In bed with bad cold. 11am the doorbell rings. Ich komme, ich komme, I cry, rolling out of bed, pulling on trousers, ich komme (which may not be what a native speaker would say in the circs, just a handy phrase I picked up from Johann Sebastian). I open the door, it's the Postlieferin with two packages. One is a Portugese dictionary because I wanted to say something about Bernardo Moraes' Minimundo last week and kept getting stranded at key points in the text. The other is Adam Mars-Jones' Blind Bitter Happiness, a collection of the incomparable AMJ's essays which I discovered online the other day.
Sample (from a memoir of his mother, an anecdote about his grandmother):
Their mother had been all but bald, at least until the day of her Transformation. One day Father had said, Your mother has had a Transformation, and when Mam had come downstairs, radiantly smiling, the top of her head had a quite different aspect. No one in Llansannan used the word wig. Perhaps no one even thought it. It was always: 'Your mam's Transformation is so smart', 'Doesn't your mam look magnificent in her Transformation?' The sudden change in Mrs Jones's appearance was received in that Chapel community like a biblical miracle. It was not to be questioned. Lazarus was dead and just now came stumbling from the tomb. Mrs Jones was all but bald and has a fine head of hair.
Also an interview, sort of, of Mick Jagger at which Ian Botham turned up:
The phone rings. It's someone called Ian, not from Hollywood. Jagger talks to him. 'Yeah...yeah. Come on over. Yeah. See ya.' He rings off.
'My God,' says Charlie. 'I.T. Botham. I.T. fucking Botham. He's like W.G. Grace, you know, fucking W.G. Grace. I've never met thim.' Awe-struck.
'I have,' says Mick. 'Twice, three times.'
Charlie reminisces about his love of cricket and music. Since the age of eight. Hutton. Bradman. Well, not Bradman in the flesh. 'I.T., it's the same as Coe and Ovett. Thirty thousand people'd come and see you any day of the week. But you belong to a club, to a club of old colonels, and what do you get out of it?'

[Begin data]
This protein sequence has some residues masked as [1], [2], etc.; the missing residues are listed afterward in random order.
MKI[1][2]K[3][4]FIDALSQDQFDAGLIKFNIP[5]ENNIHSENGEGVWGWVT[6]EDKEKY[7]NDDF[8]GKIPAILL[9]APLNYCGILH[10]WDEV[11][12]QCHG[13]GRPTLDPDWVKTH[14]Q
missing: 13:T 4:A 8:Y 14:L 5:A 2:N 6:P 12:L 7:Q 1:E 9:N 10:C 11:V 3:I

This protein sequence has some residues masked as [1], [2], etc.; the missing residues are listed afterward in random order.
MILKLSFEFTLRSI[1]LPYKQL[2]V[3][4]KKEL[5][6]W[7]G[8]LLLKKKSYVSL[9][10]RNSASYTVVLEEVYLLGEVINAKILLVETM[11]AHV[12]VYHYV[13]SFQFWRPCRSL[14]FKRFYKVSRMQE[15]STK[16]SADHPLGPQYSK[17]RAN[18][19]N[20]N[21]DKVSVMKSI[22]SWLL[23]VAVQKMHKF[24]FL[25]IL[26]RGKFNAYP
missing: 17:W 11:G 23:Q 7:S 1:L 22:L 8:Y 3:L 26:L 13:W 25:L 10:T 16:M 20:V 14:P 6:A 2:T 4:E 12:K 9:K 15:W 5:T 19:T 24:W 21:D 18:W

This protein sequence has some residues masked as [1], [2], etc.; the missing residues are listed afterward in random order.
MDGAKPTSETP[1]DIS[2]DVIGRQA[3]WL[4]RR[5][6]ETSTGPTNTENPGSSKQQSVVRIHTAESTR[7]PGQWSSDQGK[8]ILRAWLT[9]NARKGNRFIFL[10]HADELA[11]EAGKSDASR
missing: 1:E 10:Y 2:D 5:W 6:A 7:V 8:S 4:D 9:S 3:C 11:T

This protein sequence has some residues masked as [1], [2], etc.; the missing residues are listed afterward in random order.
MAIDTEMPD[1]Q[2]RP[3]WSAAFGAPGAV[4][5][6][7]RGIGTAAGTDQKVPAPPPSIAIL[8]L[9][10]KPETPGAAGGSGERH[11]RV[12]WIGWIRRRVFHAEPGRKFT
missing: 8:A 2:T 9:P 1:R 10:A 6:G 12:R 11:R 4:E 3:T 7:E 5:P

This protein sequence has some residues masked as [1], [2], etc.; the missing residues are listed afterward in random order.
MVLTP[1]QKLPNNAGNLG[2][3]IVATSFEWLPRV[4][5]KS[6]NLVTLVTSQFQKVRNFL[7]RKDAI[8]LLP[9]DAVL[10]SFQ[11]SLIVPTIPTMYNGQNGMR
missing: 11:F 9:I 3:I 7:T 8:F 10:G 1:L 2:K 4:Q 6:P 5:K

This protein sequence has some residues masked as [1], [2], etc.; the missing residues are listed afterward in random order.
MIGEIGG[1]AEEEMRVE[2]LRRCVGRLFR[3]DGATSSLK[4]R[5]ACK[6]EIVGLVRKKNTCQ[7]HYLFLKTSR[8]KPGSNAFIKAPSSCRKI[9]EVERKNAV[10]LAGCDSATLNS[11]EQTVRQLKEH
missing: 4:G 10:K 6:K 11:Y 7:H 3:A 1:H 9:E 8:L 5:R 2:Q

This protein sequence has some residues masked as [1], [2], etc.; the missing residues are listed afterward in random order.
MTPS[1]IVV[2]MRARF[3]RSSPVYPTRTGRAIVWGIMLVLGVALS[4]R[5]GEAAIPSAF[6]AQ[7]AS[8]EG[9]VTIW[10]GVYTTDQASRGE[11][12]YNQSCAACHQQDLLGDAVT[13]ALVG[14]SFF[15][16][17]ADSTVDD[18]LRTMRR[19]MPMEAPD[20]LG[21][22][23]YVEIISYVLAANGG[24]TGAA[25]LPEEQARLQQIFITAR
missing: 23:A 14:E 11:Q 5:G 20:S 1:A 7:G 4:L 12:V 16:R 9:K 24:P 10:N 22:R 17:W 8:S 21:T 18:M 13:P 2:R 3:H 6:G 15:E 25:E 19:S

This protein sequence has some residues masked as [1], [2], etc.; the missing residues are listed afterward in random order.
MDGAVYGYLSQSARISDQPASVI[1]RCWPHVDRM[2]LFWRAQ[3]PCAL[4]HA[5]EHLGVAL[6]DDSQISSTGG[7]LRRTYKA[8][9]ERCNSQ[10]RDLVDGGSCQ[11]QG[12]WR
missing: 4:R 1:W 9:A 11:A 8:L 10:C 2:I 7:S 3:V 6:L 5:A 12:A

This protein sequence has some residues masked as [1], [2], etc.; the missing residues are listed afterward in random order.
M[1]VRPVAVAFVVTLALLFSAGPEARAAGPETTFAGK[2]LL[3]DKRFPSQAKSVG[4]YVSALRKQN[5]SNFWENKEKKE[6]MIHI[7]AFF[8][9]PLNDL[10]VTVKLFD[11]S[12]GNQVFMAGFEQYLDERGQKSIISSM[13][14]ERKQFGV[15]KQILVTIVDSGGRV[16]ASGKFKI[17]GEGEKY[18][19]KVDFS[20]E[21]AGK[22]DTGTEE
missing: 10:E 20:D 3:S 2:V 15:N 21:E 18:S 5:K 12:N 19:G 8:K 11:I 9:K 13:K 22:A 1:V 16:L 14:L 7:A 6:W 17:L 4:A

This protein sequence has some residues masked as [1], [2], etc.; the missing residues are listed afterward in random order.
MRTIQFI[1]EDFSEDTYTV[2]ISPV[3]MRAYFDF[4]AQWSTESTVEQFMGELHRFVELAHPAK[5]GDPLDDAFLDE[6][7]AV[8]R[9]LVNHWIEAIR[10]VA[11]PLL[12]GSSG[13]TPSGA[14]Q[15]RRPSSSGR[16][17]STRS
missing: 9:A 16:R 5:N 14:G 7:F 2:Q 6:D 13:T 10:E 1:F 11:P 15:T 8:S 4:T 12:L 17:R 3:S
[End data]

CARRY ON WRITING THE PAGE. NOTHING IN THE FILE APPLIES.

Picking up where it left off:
Botham doesn't mind this line of argument. 'Appearance money, that's about it.'
'That's how it was for us when we started. It was 10-90. A dollar for you, a few cents for us. Then we got a dollar each. And now it's 90-10. We hire a stadium -- say, we hire Wembley for 15 per cent of the gate. Nobody hires us.'
'I know. So what do we do about it?'
'There msut be something. Because fuck it, you're like W.G. Grace. You're one of the greats, I.T.'
'Right,' says Mick.
Charlie turns to Vic again. 'You and me, Vic, we're close. Can we be alone?'
Botham takes a deep breath. 'Well, there's one thing you can do, and that's play a gig for me in my benefit year, that's 1984. Say I put up the expenses,, and we share the profits.'
'Where?' says Charlie, sarcastic. 'Taunton?'
'Glastonbury, more like,' says Botham. 'Do it proper. Make it a good show.'
'I dunno,' says Jagger. 'I dunno about that.' The atmosphere isn't what it was. 'I dunno about that, even in terms of the business.'
What can he mean? Surely he can't mean Keith and me aren't what you could call chums and he thinks cricket's a joke, so why would he play guitar for you? Would I do a benefit for a retiring distiller?
[From Tatler 1982. It's more moving now, a quarter of a century later: the Stones can still fill a stadium. One of the great cricketers of the 20th century is unlikely to command much in appearance money today.]
The book has pieces on cinematic representations of disability, many pieces on gay rights and writing, including a savage analysis of Andrew Sullivan's Virtually Normal. In one respect it has dated in a way that's encouraging: Mars-Jones thinks the battle for same-sex marriage rights takes on so entrenched a position as to be a lost cause, also that it is some kind of betrayal of the alternative forms of relationship that gays have developed outside the framework of institutionalised monogamy. Neither position looks as plausible as they must have done 20 years ago. The suggestion that gay couples should go after the benefits offered by formal adoption just looks like the clumsy workaround that it is.
It's perfectly true that in the United States the prospect of same-sex marriage has aroused such horror that its elimination has trumped states' rights - a significant number of legislators have been willing to override the constitution to ensure that every marriage should boast at least one and at most one Y chromosome. Throwing the constitution overboard has found a significant fanbase in one other realm - fighting terrorism - though here it has actually been less of a crowdpleaser. The overwhelming response of gay couples to the windows of opportunity that opened, however, made it only too obvious that separate but equal translated into secondclass citizenship; the crackdown has at any rate encouraged more principled nations to examine their principles.